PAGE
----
Mahasirimongkol says he thinks one reason the Thai example stands out is because “we’re still an upper middle-income country. A few years ago, we were just a middle-income country, and [yet] we’re already providing a pharmacogenomic testing service.” Teri Manolio, a physician, an epidemiologist, and the director of the Division of Genomic Medicine at the National Human Genome Research Institute (NHGRI) in Rockville, Maryland, took special notice of Thailand’s focused approach, at a meeting in Washington, D.C., in January 2014. “It captured our imaginations,” she says.
Capturing imaginations is exactly what the meeting was designed to do. Sponsored by NHGRI and the National Academy of Science, the meeting aimed to inspire new global collaborations and directions by sharing efforts in genomic medicine already under way around the world. It often feels as though “we live in a cocoon,” says Geoff Ginsburg, the director of Duke University’s Center for Applied Genomics and Precision Medicine in Durham, North Carolina, and Genome’s editor-at-large. “It’s not terribly surprising. We tend to be myopic about our [research] space, interacting mostly with colleagues in the U.S. and perhaps some counterparts in Europe.”
The meeting was an opportunity to widen the circle. It took place just as a polar vortex was delivering the most bitterly cold days Washington had experienced in decades. Many of the meeting’s participants had come from places where people don’t own sweaters. Despite the frigid weather, 90 leaders representing 25 countries on five continents showed up, paying their own way, for the sole purpose of relaying experiences and aspirations in genomic medicine.
As the participants explained in a perspective piece written after the meeting and published in Science Translational Medicine last year, the most common efforts around the world focus on cancer genomics and sequencing of large numbers of individuals representing various populations. For instance, there’s an effort in England to sequence the complete genomes of 70,000 people by the year 2017. (For more examples of global efforts in genomic and precision medicine, see “Taking Stock,” page 46.) The focus initially was on people with cancer and infectious and rare diseases. On the Genomics England website, you can meet a few participants. One of them is Arthur, a young, bespectacled redhead with vision problems related to a poorly understood form of albinism. The genomes in England’s 100,000 Genomes Project are being analyzed so the DNA data can be used to improve care for Arthur and others like him.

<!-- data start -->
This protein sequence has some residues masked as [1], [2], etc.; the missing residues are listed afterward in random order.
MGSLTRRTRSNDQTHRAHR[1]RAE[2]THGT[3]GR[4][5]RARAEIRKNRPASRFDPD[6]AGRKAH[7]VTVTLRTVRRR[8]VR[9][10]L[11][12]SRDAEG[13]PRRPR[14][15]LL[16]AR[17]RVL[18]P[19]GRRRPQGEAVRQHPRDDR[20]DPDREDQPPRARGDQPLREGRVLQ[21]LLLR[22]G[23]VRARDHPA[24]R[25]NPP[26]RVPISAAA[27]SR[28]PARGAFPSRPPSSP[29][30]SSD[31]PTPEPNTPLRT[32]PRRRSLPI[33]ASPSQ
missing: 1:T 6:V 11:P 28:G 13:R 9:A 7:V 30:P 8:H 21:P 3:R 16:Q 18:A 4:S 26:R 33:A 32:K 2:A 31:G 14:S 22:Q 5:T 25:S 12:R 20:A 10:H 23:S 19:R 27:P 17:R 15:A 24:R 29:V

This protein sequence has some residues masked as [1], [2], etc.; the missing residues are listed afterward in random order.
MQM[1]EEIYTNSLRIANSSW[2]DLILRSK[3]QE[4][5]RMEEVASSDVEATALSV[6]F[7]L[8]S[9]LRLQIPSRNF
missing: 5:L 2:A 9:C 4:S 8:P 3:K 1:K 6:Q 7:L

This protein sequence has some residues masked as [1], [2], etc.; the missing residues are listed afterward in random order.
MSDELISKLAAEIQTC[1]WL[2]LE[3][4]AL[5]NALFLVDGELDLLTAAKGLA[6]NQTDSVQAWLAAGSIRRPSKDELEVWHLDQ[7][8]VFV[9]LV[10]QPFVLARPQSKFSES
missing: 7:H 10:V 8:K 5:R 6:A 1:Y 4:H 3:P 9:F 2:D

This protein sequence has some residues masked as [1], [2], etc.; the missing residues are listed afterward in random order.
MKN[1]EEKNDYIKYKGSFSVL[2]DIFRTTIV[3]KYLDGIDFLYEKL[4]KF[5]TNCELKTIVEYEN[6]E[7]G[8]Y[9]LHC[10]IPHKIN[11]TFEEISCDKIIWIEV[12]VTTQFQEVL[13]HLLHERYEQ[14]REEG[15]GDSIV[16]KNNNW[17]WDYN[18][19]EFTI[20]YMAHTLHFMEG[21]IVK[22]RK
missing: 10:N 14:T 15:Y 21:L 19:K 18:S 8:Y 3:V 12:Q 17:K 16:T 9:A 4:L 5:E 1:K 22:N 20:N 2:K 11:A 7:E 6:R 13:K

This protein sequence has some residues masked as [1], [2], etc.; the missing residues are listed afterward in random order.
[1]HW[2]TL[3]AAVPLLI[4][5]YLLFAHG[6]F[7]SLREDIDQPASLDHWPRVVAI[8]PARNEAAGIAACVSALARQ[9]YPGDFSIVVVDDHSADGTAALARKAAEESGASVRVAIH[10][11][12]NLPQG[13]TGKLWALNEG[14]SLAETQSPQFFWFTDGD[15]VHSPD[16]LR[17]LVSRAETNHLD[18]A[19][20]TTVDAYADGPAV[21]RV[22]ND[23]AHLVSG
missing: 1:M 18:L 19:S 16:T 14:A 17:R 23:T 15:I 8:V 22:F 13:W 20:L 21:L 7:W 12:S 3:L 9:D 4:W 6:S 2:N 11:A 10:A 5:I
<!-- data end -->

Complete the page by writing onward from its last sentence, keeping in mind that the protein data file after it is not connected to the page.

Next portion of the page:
Belgium is building a national genome-sequencing pipeline too, as is the small country of Estonia. The Estonian Health Insurance Fund is covering the cost of sequencing the exomes (the 1.5 percent of the genome that codes for proteins) of 50,000 Estonians, with the goal of expanding to 500,000 of the country’s roughly one million citizens. DNA and tissue samples collected in the process are housed in the Estonian Biobank and are linked to the country’s electronic medical records system, accessible to individuals through a national identity smart card. A story about the effort last year in The Atlantic noted that “Estonia’s small size, sophisticated technological infrastructure, and relatively [homogeneous] populace make it an ideal place to put this ambitious idea to the test.”
The Estonian Human Genes Research Act, passed in 2000, has helped to garner public support for the effort. The law ensures the “voluntary nature of gene donation and the confidentiality of the identity of gene donors.” It protects participants from the potential misuse of their genetic data and from discrimination based on interpretation of their DNA sequences and any associated disease risks. As Andres Metspalu of the University of Tartu explained to his audience at the 2014 meeting in Washington, D.C., “by law, we have to use the genetic results to improve public health.”
asked why it’s important to build global awareness of genomic and precision medicine, Manolio suggests it is just common sense. She says that each country doesn’t need to do this individually: “It’s terribly inefficient; we all run into the same problems and come up with the same solutions. Why do that?” The U.S., she admits, doesn’t have the most nimble healthcare system. “Some argue we don’t have a ‘system’ at all.” In many smaller countries, with more centralized healthcare systems, it’s possible to implement new approaches to medicine and “try things we could never do,” Manolio says.
Ginsburg says there’s really no question that single payer health systems, in which governments pay for health care rather than many private insurance companies, have distinct advantages when it comes to the coordinated implementation and coverage of new approaches to health care. And if countries implementing these new approaches around the world can find ways to work together, it can also help in overcoming what the Science Translational Medicine authors identified as one of the biggest barriers: lack of evidence that genomic interventions are effective and worth their price tags.